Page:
Examine how economic development fueled the United States’ evolution from 13 backwater colonies to a global power.
Perhaps no story is as essential to get right as the history of capitalism. Nearly all of our theories about promoting progress come from how we interpret the economic changes of the last 500 years. This past decade’s crises continue to remind us just how much capitalism changes, even as its basic features—wage labor, financial markets, private property, entrepreneurs—endure. While capitalism has a global history, the United States plays a special role in that story. This course will help you to understand how the United States became the world’s leading economic power, revealing essential lessons about what has been and what will be possible in capitalism’s on-going revolution.
Edward E. Baptist
Edward Baptist is an associate professor in the Department of History at Cornell University. His scholarship is centered on the 19th-century United States and, more broadly, the creation of the modern world. One specific research focus is the massive growth of slavery in the United States between the American Revolution and the Civil War, an expansion that shaped the emergence of both American and global capitalism. He teaches a wide variety of courses on U.S. political history, the history of slavery, and, of course, the history of American capitalism.
Baptist studied at the Georgetown University School of Foreign Service and received his PhD in history from the University of Pennsylvania in 1997.
Louis Hyman is an assistant professor in the Department of Labor Relations, Law, and History at Cornell University. His research interests focus on the history of capitalism in the United States. His first book, Debtor Nation: The History of America in Red Ink, focuses on the history of the political economy of debt; the book was selected as one of the 2011 Choice Top 25 Outstanding Books of the Year. His second book, Borrow: The American Way of Debt, explains how American culture shaped finance and, in turn, how finance shaped culture.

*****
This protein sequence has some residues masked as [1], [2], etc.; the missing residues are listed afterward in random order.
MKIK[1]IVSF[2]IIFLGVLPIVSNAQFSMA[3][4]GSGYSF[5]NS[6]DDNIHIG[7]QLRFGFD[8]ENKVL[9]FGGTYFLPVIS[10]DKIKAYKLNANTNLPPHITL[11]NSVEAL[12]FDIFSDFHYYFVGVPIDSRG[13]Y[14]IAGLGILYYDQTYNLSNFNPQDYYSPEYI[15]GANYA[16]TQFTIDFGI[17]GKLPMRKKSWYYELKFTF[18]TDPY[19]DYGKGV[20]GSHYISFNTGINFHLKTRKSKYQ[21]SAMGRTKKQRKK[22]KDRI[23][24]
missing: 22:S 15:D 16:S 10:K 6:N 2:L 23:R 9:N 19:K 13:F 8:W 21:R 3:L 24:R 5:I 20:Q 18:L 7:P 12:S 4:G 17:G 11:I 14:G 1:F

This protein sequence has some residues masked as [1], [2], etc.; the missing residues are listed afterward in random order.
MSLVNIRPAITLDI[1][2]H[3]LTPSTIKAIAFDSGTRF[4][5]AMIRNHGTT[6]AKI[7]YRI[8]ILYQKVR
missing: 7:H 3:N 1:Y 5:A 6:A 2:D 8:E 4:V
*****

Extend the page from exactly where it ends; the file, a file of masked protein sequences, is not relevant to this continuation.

A former Fulbright scholar, Hyman earned a BA in history and mathematics at Columbia University, and received his PhD in American history in 2007 from Harvard University.
Introduction: Considering Capitalism Historically
Capitalism Comes to America: 1492–1787
Making Capitalism American: 1787–1877
Making American Capitalism Corporate: 1877–1945
Making American Capitalism Global: 1945–2008
Conclusion: Assessing Capitalism Historically
There is no formal prerequisite. This course is designed to be accessible for people without a strong background in U.S. history. Nevertheless, we make reference to many people, locations, events, or developments that may be unfamiliar to some students. Below are sources for additional information.
Wikipedia is a very helpful source for a quick definition or description of most of the material in this course. It can help you answer most factual questions you might have.
Digital History is a website that can serve as an online text book if you need a stronger grounding in U.S. history.
For more difficult questions, you can post a question on the discussion board where your fellow students may be able to help you.
An e-book has been designed for this class, containing all the readings and some additional essays by leading scholars in the history of capitalism, including the professors. American Capitalism: A Reader [Kindle Edition] Amazon.com.